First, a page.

Today, I had a junior network administrator enquire about IPv6 connectivity; They had heard of IPv6 and had seen IPv6 addresses on some Operating System interfaces, but had never really interacted with IPv6. This was due to the business network (at this point of time) not supporting it. So I gave him some notes to try at home for him to practise on his home-lab.

This got me thinking… I should share some of my simple IPv6 notes with the world! Below is a list of commands and examples to get anyone started with IPv6 on Linux or OSX.

Linux — Load the IPv6 module Some Linux distributions will autoload and pre-configure IPv6, if you dont see an inet6 address under ifconfig or ip you may have to load the ipv6 kernel module (as root or sudo):

# modprobe ipv6


check your /etc/hosts file, localhost in IPv6 is denoted as [::1]

::1          localhost

more on IPv6 addressing, and various formats can be found here:


Below is the basic usage of the ip command to determine your IPv6 address:

$ /sbin/ip -6 addr show dev [interface]

Example of a static configured host:

$ /sbin/ip -6 addr show dev eth0
2: eth0: <BROADCAST,MULTICAST,UP> mtu 1500 qdisc pfifo_ fast qlen 100
inet6 fe80::210:a4ff:fee3:9566/10 scope link
inet6 2001:0db8:0:f101::1/64 scope global
inet6 fec0:0:0:f101::1/64 scope site

Example for a host which is auto-configured:

Here you see some auto-magically configured IPv6 addresses and their lifetime.

$ /sbin/ip -6 addr show dev eth0 
3: eth0: <BROADCAST,MULTICAST,PROMISC,UP> mtu 1500 qdisc pfifo_fast qlen
inet6 2002:d950:f5f8:f101:2e0:18ff:fe90:9205/64 scope global dynamic 
valid_lft 16sec preferred_lft 6sec 
inet6 3ffe:400:100:f101:2e0:18ff:fe90:9205/64 scope global dynamic 
valid_lft 2591997sec preferred_lft 604797sec inet6 fe80::2e0:18ff:fe90:9205/10 scope link

Manually Adding IPv6 Addresses

Using /sbin/ip to manually configure an IPv6 address:

$ /sbin/ip -6 addr add [ipv6address]/[prefixlength] dev [interface]


$ /sbin/ip -6 addr add 2001:0db8:0:f101::1/64 dev eth0

Manually Removing IPv6 Addresses

Using /sbin/ip to manually remove a IPv6 address:

$ /sbin/ip -6 addr del [ipv6address]/[prefixlength] dev [interface]


$ /sbin/ip -6 addr del 2001:0db8:0:f101::1/64 dev eth0

IPv6 Ping

ping6 [ipv6address]
ping6 [-I [device]] [link-local-ipv6address]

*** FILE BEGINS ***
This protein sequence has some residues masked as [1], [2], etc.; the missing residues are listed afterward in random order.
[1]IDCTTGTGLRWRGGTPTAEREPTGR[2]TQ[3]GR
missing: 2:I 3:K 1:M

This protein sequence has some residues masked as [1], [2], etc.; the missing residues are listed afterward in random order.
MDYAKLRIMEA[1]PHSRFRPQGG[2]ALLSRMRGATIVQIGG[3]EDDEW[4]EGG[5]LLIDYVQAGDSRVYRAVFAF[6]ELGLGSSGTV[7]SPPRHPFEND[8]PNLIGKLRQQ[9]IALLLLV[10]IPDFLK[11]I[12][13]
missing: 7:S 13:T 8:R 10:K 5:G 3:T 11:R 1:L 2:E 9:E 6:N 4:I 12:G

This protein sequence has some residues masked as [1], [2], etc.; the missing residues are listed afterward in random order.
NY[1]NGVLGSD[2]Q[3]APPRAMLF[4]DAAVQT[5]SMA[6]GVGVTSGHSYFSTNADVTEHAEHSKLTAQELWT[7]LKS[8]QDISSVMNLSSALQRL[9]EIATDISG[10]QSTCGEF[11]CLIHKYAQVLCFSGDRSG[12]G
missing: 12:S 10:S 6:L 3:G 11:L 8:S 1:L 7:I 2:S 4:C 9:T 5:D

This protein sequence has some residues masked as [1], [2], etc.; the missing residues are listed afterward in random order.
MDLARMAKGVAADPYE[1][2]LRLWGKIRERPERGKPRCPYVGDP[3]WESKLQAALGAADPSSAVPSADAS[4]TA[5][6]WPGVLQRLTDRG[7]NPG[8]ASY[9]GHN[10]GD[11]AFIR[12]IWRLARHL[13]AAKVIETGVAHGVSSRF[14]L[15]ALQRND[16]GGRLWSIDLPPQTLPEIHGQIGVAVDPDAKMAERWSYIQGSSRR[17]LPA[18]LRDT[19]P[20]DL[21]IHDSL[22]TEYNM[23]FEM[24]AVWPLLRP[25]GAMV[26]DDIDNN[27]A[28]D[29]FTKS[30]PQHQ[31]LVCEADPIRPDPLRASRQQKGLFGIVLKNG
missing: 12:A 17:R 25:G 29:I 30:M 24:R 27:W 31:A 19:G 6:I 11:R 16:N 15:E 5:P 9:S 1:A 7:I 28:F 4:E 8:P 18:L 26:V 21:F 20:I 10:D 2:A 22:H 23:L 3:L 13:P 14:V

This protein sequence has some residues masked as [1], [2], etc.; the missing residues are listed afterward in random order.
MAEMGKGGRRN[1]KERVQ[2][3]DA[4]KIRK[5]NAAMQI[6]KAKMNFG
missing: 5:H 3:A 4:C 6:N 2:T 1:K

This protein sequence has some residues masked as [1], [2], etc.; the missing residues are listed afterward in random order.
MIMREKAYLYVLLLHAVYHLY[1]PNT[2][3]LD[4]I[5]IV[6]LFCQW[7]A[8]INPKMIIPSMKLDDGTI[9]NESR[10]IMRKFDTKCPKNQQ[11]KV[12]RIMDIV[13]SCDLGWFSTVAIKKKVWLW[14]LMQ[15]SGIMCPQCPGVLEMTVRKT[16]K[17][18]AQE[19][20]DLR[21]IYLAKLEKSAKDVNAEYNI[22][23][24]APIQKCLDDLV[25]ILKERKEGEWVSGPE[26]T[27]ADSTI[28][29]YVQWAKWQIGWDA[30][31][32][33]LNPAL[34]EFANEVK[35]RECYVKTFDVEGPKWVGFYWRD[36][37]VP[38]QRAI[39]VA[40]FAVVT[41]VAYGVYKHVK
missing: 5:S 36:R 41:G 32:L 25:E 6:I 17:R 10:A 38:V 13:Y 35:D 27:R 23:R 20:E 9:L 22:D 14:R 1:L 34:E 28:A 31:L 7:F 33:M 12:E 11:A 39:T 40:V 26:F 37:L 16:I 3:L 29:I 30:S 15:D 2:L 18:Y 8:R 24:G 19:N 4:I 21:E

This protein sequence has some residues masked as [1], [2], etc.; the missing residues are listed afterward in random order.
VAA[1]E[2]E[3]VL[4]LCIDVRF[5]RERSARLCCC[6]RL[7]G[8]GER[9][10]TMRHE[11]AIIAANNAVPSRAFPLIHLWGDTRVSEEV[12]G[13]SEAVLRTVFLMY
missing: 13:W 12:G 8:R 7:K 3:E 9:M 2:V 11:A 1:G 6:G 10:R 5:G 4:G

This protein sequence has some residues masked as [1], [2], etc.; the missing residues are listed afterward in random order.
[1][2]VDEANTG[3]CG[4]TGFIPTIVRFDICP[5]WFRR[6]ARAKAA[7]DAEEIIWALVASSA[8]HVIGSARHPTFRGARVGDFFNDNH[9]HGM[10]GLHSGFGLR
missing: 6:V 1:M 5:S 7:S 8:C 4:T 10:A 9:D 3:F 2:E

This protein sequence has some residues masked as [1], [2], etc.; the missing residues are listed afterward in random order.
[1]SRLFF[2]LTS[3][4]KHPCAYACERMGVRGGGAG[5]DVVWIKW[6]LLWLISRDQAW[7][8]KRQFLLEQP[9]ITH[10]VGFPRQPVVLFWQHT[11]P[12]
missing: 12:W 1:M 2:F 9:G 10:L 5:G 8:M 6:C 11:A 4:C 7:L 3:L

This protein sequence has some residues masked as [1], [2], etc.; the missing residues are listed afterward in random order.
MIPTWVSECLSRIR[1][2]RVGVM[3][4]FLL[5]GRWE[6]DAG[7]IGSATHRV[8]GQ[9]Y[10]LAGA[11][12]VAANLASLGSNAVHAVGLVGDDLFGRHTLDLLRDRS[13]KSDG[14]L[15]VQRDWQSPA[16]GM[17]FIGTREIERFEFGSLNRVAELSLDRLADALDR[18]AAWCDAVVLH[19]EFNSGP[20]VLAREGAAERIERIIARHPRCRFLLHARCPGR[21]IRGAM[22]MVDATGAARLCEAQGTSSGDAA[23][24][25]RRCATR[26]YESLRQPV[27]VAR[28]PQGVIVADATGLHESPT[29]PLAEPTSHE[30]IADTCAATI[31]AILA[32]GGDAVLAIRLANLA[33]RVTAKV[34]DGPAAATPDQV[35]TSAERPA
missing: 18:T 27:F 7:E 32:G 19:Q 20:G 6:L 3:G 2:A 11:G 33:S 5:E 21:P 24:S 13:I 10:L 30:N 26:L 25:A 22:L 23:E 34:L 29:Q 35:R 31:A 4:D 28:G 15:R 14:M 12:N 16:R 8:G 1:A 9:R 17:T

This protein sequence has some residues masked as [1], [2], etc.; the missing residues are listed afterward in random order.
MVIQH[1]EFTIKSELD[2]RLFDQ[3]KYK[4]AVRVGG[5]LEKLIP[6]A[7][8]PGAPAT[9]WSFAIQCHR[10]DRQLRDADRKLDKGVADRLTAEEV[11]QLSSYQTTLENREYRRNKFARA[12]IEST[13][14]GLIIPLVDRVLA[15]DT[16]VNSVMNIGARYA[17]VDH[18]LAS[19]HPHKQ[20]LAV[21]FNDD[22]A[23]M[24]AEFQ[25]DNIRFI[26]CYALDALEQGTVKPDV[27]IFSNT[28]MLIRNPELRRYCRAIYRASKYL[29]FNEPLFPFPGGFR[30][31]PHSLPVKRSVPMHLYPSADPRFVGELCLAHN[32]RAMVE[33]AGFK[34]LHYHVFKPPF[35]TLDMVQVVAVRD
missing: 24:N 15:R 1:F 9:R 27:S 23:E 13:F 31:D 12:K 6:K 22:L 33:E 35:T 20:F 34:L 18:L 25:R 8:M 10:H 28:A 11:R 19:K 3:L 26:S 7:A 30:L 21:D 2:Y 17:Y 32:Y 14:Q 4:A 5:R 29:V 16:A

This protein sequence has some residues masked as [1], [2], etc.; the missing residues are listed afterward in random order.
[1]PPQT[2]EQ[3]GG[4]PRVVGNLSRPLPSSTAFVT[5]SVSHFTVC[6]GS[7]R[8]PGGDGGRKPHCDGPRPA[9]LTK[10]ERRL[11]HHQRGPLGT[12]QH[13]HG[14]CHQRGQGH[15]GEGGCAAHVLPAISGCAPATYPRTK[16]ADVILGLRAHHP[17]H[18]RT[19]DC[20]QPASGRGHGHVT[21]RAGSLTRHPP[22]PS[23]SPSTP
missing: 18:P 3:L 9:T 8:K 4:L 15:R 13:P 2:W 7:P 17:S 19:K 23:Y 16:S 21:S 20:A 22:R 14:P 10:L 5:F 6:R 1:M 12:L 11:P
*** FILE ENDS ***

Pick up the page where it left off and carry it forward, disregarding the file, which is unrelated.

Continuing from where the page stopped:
$ ping6 -c 1 ::1 
PING ::1(::1) from ::1 : 56 data bytes 
64 bytes from ::1: icmp_seq=0 hops=64 time=292 usec
--- ::1 ping statistics --- 
1 packets transmitted, 1 packets received, 0% packet loss 
round-trip min/avg/max/mdev = 0.292/0.292/0.292/0.000 ms

Ping6 Multicast

# ping6 -I eth0 ff02::1
PING ff02::1(ff02::1) from fe80:::2ab:cdff:feef:0123 eth0: 56 data bytes
64 bytes from ::1: icmp_seq=1 ttl=64 time=0.104 ms
64 bytes from fe80::212:34ff:fe12:3450: icmp_seq=1 ttl=64 time=0.549 ms (DUP!)


Note: unlike some modern versions of IPv4 traceroute, which can use ICMPv4 echo-request packets as well as UDP packets (default), current IPv6-traceroute is only able to send UDP packets. As you perhaps already know, ICMP echo-request packets are more accepted by firewalls or ACLs on routers inbetween than UDP packets.

$ traceroute6 
traceroute to (3ffe:b00:c18:1::10) from 2001:0db8:0000:f101::2, 30
 hops max, 16 byte packets 
 1 localipv6gateway (2001:0db8:0000:f101::1) 1.354 ms 1.566 ms 0.407 ms 
 2 (3ffe:2000:0:400::1) 90.431 ms 91.956 ms 92.377 ms 
 3 3ffe:2000:0:1::132 (3ffe:2000:0:1::132) 118.945 ms 107.982 ms 114.557 ms 
 4 3ffe:c00:8023:2b::2 (3ffe:c00:8023:2b::2) 968.468 ms 993.392 ms 973.441 ms 
 5 3ffe:2e00:e:c::3 (3ffe:2e00:e:c::3) 507.784 ms 505.549 ms 508.928 ms 
 6 (3ffe:b00:c18:1::10) 1265.85 ms * 1304.74 ms


It’s a program like traceroute6 and traces the path to a given destination discovering the MTU along this path

$ tracepath6 
 1?: [LOCALHOST] pmtu 1480 
 1: 3ffe:401::2c0:33ff:fe02:14 150.705ms 
 2: 3ffe:b00:c18::5 267.864ms 
 3: 3ffe:b00:c18::5 asymm 2 266.145ms pmtu 1280 
 3: 3ffe:3900:5::2 asymm 4 346.632ms 
 4: 3ffe:28ff:ffff:4::3 asymm 5 365.965ms 
 5: 3ffe:1cff:0:ee::2 asymm 4 534.704ms 
 6: 3ffe:3800::1:1 asymm 4 578.126ms !N 
Resume: pmtu 1280

IPv6 Tcpdump

tcpdump uses expressions for filtering packets to minimize the noise:

  • icmp6: filters native ICMPv6 traffic
  • ip6: filters native IPv6 traffic (including ICMPv6)
  • proto ipv6: filters tunneled IPv6-in-IPv4 traffic
  • not port ssh: to suppress displaying SSH packets for running tcpdump in a remote SSH session Also some command line options are very useful to catch and print more information in a packet, mostly interesting for digging into ICMPv6 packets:
  • “-s 512”: increase the snap length during capturing of a packet to 512 bytes
  • “-vv”: really verbose output
  • “-n”: don’t resolve addresses to names, useful if reverse DNS resolving isn’t working proper

IPv6 ping to 2001:0db8:100:f101::1 native over a local link

$ tcpdump -t -n -i eth0 -s 512 -vv ip6 or proto ipv6 
tcpdump: listening on eth0 
2001:0db8:100:f101:2e0:18ff:fe90:9205 > 2001:0db8:100:f101::1: icmp6: echo
 request (len 64, hlim 64) 
2001:0db8:100:f101::1 > 2001:0db8:100:f101:2e0:18ff:fe90:9205: icmp6: echo